In addition, I am also open to licensing some of my stories to other publications. Many of my stories are already published in Japanese on ohno-inkjet.com and I’m interested in talking with magazine editors from other countries. Such licensing arrangements could offer magazines a way around the problem of how to extend their coverage with a limited budget so if anyone would like to discuss this further then please get in touch with me.

In the meantime, the site will continue to evolve, probably with more emphasis on longer features going forward where I believe that I can add more useful insight. But I will also write more news, interviews and opinion pieces, and will continue to cover a broad range of commercial and industrial printing technologies and their uses as described in a separate story Change and Continuity. I probably won’t be the first to publish any given news story as my approach generally takes time. Instead my intention is to flesh out these stories, to provide as much information as possible without any form of bias so that readers can work out for themselves what applies to their own individual situations.  

Most shops, including charity shops, as well as pubs and restaurants are currently shut.

At some point in time, the pandemic will ease and everyone will get back to full time work. I hope that means that all the commercial magazines will also bounce back and be in a position to outsource work to independent journalists like myself. So this is not about abandoning the magazines that I have worked with in the past – rather it is about finding a balance between the two halves of my work – this website and the established magazines – so that each benefits the other. 

In the meantime, I want to encourage readers to get in touch with me. It’s always interesting to hear from the people that are reading my work, and I welcome any feedback, particularly in terms of what type of stories you would like to see covered here and how you would like to see Printing and Manufacturing Journal develop further.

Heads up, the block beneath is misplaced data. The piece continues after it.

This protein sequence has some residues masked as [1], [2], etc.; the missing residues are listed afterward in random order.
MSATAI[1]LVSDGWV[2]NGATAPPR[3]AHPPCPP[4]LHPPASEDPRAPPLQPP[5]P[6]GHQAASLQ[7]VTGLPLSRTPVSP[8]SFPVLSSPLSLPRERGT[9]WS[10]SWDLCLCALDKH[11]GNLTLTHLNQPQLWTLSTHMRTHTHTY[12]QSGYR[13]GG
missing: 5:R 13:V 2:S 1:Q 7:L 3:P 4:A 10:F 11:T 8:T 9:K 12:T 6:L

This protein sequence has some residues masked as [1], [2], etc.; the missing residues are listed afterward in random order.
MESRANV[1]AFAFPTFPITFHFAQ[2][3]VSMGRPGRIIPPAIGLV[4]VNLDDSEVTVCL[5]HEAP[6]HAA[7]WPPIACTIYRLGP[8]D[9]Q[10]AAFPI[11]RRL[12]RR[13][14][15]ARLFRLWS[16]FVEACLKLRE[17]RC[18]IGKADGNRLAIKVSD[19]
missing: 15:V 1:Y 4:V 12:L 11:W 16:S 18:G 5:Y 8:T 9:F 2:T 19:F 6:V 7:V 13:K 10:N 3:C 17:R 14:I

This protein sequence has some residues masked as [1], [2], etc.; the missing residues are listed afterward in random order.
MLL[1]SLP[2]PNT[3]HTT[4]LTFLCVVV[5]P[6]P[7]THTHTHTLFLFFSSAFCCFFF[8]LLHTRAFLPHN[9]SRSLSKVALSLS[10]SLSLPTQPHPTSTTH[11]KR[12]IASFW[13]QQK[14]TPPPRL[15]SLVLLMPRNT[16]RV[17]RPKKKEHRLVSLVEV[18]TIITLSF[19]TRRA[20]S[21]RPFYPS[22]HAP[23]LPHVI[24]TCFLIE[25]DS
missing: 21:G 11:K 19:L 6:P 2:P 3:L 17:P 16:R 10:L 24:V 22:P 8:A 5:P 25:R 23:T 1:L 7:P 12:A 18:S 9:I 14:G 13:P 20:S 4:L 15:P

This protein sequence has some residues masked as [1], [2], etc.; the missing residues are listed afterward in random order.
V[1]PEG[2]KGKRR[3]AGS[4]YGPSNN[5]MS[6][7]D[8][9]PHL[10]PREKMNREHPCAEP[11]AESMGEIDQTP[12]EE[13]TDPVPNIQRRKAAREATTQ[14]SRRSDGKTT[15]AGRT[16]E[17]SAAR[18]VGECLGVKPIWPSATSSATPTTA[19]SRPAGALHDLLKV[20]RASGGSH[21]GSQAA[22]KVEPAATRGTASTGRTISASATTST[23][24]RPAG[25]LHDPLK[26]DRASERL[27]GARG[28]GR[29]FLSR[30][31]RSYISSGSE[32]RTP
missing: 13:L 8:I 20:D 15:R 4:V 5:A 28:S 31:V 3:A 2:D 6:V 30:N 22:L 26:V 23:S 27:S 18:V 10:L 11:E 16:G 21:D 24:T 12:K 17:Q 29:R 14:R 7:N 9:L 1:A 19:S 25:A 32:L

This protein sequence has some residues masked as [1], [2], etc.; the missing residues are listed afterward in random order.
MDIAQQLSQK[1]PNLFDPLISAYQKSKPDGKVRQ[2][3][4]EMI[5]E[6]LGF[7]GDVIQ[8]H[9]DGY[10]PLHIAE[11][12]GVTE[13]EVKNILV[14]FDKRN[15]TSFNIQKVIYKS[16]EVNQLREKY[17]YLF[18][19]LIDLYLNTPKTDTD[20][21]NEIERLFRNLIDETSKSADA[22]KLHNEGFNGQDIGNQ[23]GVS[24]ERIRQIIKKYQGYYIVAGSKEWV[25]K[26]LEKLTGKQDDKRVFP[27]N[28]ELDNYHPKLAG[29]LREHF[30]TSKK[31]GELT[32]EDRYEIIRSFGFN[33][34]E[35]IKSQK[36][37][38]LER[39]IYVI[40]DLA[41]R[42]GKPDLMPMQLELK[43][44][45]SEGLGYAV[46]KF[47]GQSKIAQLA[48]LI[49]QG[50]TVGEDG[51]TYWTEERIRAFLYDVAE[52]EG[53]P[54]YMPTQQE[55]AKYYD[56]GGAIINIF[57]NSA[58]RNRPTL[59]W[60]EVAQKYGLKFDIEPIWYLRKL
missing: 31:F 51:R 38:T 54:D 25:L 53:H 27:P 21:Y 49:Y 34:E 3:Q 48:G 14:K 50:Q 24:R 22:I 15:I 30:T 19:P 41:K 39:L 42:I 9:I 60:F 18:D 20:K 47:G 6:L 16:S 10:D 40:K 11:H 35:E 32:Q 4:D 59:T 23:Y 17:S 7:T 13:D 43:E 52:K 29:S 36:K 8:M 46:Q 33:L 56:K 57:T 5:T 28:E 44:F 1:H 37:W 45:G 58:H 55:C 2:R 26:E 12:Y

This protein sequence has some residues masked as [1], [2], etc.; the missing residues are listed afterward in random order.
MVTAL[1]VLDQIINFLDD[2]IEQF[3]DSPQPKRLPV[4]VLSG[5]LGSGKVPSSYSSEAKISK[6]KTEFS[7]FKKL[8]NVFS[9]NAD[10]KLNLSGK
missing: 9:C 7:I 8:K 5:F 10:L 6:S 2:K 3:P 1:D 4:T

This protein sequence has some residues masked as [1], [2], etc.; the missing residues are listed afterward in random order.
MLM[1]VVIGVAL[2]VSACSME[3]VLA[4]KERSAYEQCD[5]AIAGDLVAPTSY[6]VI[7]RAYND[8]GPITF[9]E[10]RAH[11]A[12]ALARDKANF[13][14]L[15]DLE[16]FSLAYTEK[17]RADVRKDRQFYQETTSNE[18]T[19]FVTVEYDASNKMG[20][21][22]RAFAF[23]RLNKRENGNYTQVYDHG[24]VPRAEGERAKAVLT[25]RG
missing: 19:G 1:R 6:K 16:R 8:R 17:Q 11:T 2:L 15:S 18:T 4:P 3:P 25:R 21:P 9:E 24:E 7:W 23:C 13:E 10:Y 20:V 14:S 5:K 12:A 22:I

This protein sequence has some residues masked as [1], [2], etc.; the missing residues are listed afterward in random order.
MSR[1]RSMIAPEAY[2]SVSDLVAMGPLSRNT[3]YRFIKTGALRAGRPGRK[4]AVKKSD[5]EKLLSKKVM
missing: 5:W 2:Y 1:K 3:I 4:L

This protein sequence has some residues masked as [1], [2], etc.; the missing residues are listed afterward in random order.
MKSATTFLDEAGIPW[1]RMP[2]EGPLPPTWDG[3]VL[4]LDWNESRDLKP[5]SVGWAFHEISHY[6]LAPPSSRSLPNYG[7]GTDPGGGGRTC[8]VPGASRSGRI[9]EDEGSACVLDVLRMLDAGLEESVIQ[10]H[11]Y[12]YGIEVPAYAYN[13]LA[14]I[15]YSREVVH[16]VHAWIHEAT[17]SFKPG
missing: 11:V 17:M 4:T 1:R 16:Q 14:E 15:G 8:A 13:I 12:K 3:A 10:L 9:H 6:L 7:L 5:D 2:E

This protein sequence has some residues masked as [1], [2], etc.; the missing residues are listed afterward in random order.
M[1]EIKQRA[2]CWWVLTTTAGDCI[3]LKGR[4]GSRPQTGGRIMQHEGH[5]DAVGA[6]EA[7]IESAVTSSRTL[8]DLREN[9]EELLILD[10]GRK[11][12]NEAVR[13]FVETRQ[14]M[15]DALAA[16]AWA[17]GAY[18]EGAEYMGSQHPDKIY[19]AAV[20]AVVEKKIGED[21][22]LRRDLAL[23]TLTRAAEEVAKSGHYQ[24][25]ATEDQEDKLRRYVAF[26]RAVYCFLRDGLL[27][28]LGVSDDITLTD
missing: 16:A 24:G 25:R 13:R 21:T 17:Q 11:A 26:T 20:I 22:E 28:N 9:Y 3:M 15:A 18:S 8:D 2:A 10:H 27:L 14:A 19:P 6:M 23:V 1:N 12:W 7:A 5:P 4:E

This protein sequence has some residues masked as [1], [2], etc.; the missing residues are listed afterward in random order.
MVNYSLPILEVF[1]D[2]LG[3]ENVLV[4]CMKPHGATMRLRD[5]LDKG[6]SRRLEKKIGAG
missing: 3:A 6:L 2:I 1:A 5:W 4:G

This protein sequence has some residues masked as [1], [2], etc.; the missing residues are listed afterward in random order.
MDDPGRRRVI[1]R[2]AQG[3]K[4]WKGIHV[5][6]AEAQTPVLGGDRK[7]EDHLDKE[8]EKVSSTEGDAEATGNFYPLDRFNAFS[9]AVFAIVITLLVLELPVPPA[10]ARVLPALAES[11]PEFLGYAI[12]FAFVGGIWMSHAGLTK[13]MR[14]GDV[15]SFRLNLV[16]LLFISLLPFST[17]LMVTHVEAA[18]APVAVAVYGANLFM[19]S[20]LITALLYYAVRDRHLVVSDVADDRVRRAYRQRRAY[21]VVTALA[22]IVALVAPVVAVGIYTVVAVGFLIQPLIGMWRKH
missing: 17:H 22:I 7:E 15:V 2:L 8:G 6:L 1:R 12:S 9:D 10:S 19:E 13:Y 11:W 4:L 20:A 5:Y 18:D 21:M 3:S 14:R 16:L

…with a little help from my friends

If you value independent journalism then please consider making a donation to help support Printing and Manufacturing Journal. There’s no advertising or other income attached to this site as my aim is to provide impartial and in-depth information to all readers. However, it takes time to carry out interviews and check facts so if this site is of interest to you then please support my work. You can find more information about me here.






Syndicate content

You can license the articles from Printing and Manufacturing Journal to reproduce in other publications. I generally charge around £150 per article but I’m open to discussing this for each title, particularly for publishers that want to use multiple stories. I can provide high res versions of images for print publications.

I’m used to working with overseas publishers and am registered for VAT with the UK’s HMRC tax authority but obviously won’t charge VAT to companies outside the UK. You can find further details and a licensing form from this page, or just contact me directly here.

Support this site

If you find the stories here useful then please consider making a donation to help fund Printing and Manufacturing Journal, either as a one-off or a repeat payment. Journalism is only really useful if it’s truly independent and this is the only such news source serving the print/ manufacturing sectors.

However, there are costs involved in travelling to cover events, as well as maintaining this site, not to mention the time that it takes to carry out research, check facts and interview people. So if you value this work, then please help to maintain it and keep it free to read.


Never miss a story – subscribe to Printing and Manufacturing Journal to receive an email notification every time an article is published here. It’s completely free of charge and you can cancel the subscription at any point without any hassle. There’s no need to provide any information other than an email address and subscribers details are not for sale so there’s no risk of any further marketing spam.